Eco estimate that the wood chippings being shipped to Germany would provide power for about 5,000 homes for six weeks. If permission is granted, Eco’s biomass plant could be up and running by 2009.

Eco Composting is one of the UK’s leading organics recycling firms, annually processing 120,000 tonnes of material on its 14-acre site at Parley, Dorset. End products include turf, enriched topsoil, compost and woodchip. Eco employs 29 staff and recorded a £3.5m turnover in the year to December 31, 2006.

Biomass trade is growing rapidly and is moving beyond regional borders. Spot coal prices have reached all time records in Europe, at over US$100 per tonne (CIF), whereas carbon prices have remained firm. This has prompted some major power companies to import biofuels from other countries. Recently, Dutch power company Essent started importing coffee husks from Brazil, to be used for co-firing at one of its coal plants. It has contracted to import 5,000 tons in a first stage, with an option to purchase a second load of 20,000 tonnes.

Depending on their bulk density, biomass residues from agriculture, forestry and industry can be shipped over long distances competitively. However, freight prices have increased considerably over the past years.

Picture: Andy Hill, Eco’s Sales and Marketing Director, with some of the wood chippings which are bound for Germany. Credit: Eco Composting.



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Monday, October 01, 2007

Ceres and TAES team up to develop high-biomass sorghum for next-generation biofuels

Energy crop company Ceres, Inc. and the Texas Agricultural Experiment Station (TAES) of The Texas A&M University System announced today that they have entered into an exclusive, multi-year joint research and commercialization agreement for high-biomass sorghum. The plants are not designed to produce grain, but rather vast amounts of biomass - the raw material for a new generation of biofuels made from stems, stalks and leaves. If the expectations are met, the new sorghums processed by next-generation conversion technologies could yield a whopping 2000 gallons/acre (18,800 l/ha) of cellulosic ethanol.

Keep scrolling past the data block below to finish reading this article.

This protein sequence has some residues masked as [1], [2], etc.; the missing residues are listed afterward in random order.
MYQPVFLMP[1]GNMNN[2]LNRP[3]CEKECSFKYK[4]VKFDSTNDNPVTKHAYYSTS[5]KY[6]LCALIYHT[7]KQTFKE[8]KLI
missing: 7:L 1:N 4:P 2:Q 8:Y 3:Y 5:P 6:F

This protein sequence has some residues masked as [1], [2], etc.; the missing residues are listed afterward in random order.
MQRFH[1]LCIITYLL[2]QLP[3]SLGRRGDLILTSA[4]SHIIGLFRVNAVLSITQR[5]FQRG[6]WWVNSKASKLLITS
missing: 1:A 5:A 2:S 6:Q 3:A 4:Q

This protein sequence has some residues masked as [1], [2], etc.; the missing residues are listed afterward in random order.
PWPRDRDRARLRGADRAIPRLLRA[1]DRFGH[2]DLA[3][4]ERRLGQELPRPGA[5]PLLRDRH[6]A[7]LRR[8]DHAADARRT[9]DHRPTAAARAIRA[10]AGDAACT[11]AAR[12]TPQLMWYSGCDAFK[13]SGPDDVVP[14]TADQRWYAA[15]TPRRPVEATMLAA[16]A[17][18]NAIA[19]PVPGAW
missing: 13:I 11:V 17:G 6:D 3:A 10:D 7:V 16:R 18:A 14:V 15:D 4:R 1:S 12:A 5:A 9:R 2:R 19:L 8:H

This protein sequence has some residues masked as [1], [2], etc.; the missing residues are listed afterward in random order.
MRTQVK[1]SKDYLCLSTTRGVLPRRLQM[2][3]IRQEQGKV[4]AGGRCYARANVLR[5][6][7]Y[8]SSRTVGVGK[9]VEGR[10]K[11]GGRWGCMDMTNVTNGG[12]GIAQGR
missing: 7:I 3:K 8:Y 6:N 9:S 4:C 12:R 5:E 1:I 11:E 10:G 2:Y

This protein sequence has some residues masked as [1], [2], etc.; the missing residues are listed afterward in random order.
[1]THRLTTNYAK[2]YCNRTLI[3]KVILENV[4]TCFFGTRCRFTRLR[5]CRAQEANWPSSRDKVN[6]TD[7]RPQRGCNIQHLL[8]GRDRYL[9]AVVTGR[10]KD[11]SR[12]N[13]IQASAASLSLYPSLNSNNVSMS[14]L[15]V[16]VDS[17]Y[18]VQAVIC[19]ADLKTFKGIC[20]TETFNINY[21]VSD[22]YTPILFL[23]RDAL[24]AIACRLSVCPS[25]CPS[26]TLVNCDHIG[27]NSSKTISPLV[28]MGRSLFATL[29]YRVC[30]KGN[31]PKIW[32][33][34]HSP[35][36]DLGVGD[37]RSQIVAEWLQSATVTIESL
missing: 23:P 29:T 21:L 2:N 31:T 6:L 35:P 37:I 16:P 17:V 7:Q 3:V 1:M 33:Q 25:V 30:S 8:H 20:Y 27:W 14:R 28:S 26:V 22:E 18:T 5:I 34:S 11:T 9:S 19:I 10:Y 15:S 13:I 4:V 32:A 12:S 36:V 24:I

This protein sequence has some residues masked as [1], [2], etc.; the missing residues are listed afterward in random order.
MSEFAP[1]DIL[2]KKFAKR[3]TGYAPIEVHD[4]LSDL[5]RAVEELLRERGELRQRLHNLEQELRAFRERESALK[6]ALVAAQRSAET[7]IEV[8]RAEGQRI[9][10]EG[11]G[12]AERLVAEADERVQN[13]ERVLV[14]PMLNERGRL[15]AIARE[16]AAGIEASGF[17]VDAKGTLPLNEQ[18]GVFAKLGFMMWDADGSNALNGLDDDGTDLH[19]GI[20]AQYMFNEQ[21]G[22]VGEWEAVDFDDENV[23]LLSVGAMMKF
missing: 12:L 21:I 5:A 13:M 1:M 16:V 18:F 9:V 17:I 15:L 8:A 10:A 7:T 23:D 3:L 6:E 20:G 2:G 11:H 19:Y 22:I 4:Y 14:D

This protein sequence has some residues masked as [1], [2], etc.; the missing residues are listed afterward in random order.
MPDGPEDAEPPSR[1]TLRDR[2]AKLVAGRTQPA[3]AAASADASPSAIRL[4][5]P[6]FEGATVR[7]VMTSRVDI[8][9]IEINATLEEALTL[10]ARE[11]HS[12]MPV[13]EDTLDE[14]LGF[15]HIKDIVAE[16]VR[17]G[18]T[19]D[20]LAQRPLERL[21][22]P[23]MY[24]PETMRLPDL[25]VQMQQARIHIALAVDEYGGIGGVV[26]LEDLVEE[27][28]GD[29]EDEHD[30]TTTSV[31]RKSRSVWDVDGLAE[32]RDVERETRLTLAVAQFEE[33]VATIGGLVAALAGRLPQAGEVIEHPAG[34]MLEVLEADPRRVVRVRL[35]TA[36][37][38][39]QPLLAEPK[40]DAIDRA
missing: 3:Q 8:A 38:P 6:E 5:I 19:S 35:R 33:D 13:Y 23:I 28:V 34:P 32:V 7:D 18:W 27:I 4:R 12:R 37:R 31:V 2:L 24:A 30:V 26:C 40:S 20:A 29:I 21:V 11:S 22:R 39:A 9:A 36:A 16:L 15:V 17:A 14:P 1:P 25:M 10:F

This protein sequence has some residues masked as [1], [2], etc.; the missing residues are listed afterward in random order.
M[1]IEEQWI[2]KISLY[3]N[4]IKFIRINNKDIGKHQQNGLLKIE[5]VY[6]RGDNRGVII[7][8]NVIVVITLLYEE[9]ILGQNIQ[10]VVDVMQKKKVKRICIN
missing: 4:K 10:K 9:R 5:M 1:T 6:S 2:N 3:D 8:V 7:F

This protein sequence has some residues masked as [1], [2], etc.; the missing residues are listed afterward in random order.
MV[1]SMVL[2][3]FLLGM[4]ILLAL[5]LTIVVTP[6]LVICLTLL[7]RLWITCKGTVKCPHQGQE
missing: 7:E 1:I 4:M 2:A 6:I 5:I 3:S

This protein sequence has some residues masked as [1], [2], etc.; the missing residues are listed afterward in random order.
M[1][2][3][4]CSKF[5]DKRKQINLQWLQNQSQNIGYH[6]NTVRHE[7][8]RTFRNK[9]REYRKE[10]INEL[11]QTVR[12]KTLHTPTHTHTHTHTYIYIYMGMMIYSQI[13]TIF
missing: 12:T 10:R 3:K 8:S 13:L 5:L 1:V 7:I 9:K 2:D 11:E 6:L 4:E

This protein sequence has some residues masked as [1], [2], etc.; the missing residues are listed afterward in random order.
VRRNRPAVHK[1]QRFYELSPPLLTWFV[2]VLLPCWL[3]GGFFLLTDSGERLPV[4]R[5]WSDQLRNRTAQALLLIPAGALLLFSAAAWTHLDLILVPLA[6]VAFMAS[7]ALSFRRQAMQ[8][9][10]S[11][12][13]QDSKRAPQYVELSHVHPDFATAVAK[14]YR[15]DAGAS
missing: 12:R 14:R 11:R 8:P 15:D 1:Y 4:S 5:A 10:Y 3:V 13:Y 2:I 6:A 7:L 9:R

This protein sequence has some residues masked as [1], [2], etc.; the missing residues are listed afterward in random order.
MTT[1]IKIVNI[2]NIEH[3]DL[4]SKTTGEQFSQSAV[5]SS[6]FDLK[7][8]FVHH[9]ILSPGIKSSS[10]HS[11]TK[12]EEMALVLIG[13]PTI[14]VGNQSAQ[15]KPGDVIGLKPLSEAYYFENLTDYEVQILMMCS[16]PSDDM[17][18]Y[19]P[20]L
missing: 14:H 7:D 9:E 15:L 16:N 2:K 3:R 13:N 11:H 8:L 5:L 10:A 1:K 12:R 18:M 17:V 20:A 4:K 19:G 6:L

Today, sorghum-to-ethanol production uses the grain, like corn, but the plants themselves hold the greatest potential for biofuel production. New thermochemical and biochemical conversion technologies are making it possible to utilize the entire plant, including its carbohydrates that comprise plant cell walls, namely cellulose.

Sorghum is a genus comprising many different tropical grass species. All of them take the so-called C4 pathway to fix carbon dioxide through photosynthesis to make carbohydrates, a far more efficient strategy than that of C3 plants. Sweet sorghum and grain sorghums are cultivated most widely, with the latter used as fodder in the West, and as food in many developing countries (map shows suitable regions for sorghum, click to enlarge). Several species have received a great deal of research attention lately because they are seen as near-ideal crops for cellulosic biofuels and biogas (earlier post). So far, scientists have succeeded in designing more robust, drought-tolerant varieties (here), cultivars with a low lignin content (earlier post), hybrids with high sugar content for ethanol (more here), high-biomass yielding varieties (earlier post), and even sorghums resistant to aluminum toxicity - an achievement of major importance for the developing world (more here).
Sorghum produces high yields, is naturally drought tolerant and can thrive in places that do not support corn and other food crops. Sorghum also fits into established production systems and is harvested the year it is planted, unlike perennial grasses, so it fits well in a crop mix with perennial species and existing crops, like cotton. - Dr. Bill Rooney, Plant scientist of the A&M System's Texas Agricultural Experiment Station (TAES)
As next-generation bioconversion technologies mature, farmers will transition from growing as much grain per hectare to producing as much biomass as they can per hectare, with as little energy and agronomic inputs as possible. This means new crops and specialized hybrids like high-biomass sorghum types will be needed.